In consideration of the notion of the avant-garde, Hailstork echoed DePreist’s sentiments. “Communication has always been important to me. Avant-garde is a relative term, because it means ‘to be in front of.’ In front of whom? The avant-garde to people in Norfolk, Va., is very different than the avant-garde to people who live in New York City. How far in front? Am I three feet in front of them, so they can still hear my voice and communicate with me? Or am I a hundred yards out front where no one can see me, hear me, or have anything to do with me?”

“Also, it’s relative to place and audience,” he added. “To say that you don’t ever write for a target audience is baloney. Your target audience can be your sneering colleague next door, or the teacher you remember who intimidated you when you were working on your degree, or your fellow composers who say you should write such-and-such a way. Or it can be a larger populace of human beings who actually go to concerts. You have to define that for yourself, but everybody does.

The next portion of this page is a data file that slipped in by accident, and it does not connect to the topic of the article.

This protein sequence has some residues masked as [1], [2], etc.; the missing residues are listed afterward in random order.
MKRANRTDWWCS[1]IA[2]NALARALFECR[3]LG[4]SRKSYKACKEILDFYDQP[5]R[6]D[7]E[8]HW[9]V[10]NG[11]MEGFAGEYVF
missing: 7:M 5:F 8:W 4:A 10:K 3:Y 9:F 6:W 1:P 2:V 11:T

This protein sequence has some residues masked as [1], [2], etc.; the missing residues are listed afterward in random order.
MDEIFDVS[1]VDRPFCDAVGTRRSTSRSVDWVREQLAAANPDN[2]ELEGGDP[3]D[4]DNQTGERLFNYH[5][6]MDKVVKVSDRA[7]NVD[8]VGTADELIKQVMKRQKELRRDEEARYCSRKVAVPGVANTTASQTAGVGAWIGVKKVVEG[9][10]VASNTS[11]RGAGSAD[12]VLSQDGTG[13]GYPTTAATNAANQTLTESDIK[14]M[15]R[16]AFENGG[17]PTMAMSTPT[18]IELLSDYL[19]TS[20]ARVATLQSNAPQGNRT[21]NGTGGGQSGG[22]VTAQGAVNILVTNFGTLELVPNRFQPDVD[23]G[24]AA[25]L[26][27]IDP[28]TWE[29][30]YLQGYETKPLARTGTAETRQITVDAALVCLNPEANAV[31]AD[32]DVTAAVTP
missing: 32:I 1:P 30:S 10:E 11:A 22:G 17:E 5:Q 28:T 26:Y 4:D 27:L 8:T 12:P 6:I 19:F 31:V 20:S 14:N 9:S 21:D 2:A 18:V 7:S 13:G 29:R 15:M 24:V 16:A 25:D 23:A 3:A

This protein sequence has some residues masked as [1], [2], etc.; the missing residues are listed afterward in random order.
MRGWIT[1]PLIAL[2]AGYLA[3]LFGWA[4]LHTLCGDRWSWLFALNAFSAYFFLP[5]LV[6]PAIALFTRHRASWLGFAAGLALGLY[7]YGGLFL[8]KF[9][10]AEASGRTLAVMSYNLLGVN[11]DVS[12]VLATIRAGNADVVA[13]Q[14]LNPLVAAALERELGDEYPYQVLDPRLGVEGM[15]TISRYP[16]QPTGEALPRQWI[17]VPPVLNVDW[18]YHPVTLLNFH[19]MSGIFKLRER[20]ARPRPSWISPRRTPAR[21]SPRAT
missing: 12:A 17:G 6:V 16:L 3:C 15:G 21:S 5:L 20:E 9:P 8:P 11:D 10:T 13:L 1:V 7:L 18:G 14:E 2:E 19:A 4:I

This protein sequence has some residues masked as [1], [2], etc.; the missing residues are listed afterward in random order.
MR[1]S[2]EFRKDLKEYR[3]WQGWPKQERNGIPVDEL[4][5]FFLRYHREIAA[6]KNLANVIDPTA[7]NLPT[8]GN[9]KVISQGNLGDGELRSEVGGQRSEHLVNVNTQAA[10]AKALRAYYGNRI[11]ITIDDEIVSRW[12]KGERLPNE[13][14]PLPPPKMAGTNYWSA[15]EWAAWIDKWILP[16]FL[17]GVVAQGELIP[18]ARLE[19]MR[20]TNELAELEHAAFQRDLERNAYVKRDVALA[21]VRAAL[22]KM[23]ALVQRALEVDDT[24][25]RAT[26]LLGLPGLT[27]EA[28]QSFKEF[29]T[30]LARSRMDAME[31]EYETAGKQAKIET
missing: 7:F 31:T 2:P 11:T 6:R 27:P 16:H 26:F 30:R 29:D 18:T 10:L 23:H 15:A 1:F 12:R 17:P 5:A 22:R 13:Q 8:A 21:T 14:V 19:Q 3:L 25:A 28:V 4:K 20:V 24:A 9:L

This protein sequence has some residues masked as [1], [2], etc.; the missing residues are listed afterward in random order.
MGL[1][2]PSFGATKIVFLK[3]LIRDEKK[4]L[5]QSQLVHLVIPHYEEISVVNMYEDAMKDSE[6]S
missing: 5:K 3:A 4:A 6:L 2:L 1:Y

“[David] Diamond taught me to look for the tonality of opportunity,” he explained. “I use a linear approach to how the music evolves and then when I get to a structural point, I just see where it has moved to. I use my ear and say, ‘Where are these pitches heading towards?’ I’m not a control freak, and that’s probably why I don’t like the [serialism] thing. I’ve never bought into the idea that if you can count to 12, you’re a composer. At the same time, I certainly didn’t want to write: one, four, five, one. What I call it is tenuous tonality.” To Hailstork, this harmonic language represents the ideal balance between tonality and atonality. “For me,” he said, “music is more than just an exercise in plastic sound. It is a need for me to express myself, to express emotion.”

The Perspectives on African-Americans in Music series was started three years ago during Juilliard’s centennial celebration. With such interesting and passionate discourse, distinguished guests, and excellent performances, it is sure to continue for many years.